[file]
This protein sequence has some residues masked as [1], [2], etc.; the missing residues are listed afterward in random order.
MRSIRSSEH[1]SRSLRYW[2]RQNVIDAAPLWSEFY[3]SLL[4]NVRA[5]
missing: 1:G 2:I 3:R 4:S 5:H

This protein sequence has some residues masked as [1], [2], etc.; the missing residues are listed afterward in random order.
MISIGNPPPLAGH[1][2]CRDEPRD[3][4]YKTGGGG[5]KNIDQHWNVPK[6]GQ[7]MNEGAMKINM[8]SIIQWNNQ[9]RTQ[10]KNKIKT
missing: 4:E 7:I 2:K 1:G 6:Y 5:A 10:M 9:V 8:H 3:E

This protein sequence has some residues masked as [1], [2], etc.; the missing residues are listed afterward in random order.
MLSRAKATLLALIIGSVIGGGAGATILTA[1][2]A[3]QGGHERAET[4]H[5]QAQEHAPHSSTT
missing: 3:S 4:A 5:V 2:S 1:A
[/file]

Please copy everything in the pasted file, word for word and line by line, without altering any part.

This protein sequence has some residues masked as [1], [2], etc.; the missing residues are listed afterward in random order.
MRSIRSSEH[1]SRSLRYW[2]RQNVIDAAPLWSEFY[3]SLL[4]NVRA[5]
missing: 1:G 2:I 3:R 4:S 5:H

This protein sequence has some residues masked as [1], [2], etc.; the missing residues are listed afterward in random order.
MISIGNPPPLAGH[1][2]CRDEPRD[3][4]YKTGGGG[5]KNIDQHWNVPK[6]GQ[7]MNEGAMKINM[8]SIIQWNNQ[9]RTQ[10]KNKIKT
missing: 4:E 7:I 2:K 1:G 6:Y 5:A 10:M 9:V 8:H 3:E

This protein sequence has some residues masked as [1], [2], etc.; the missing residues are listed afterward in random order.
MLSRAKATLLALIIGSVIGGGAGATILTA[1][2]A[3]QGGHERAET[4]H[5]QAQEHAPHSSTT
missing: 3:S 4:A 5:V 2:S 1:A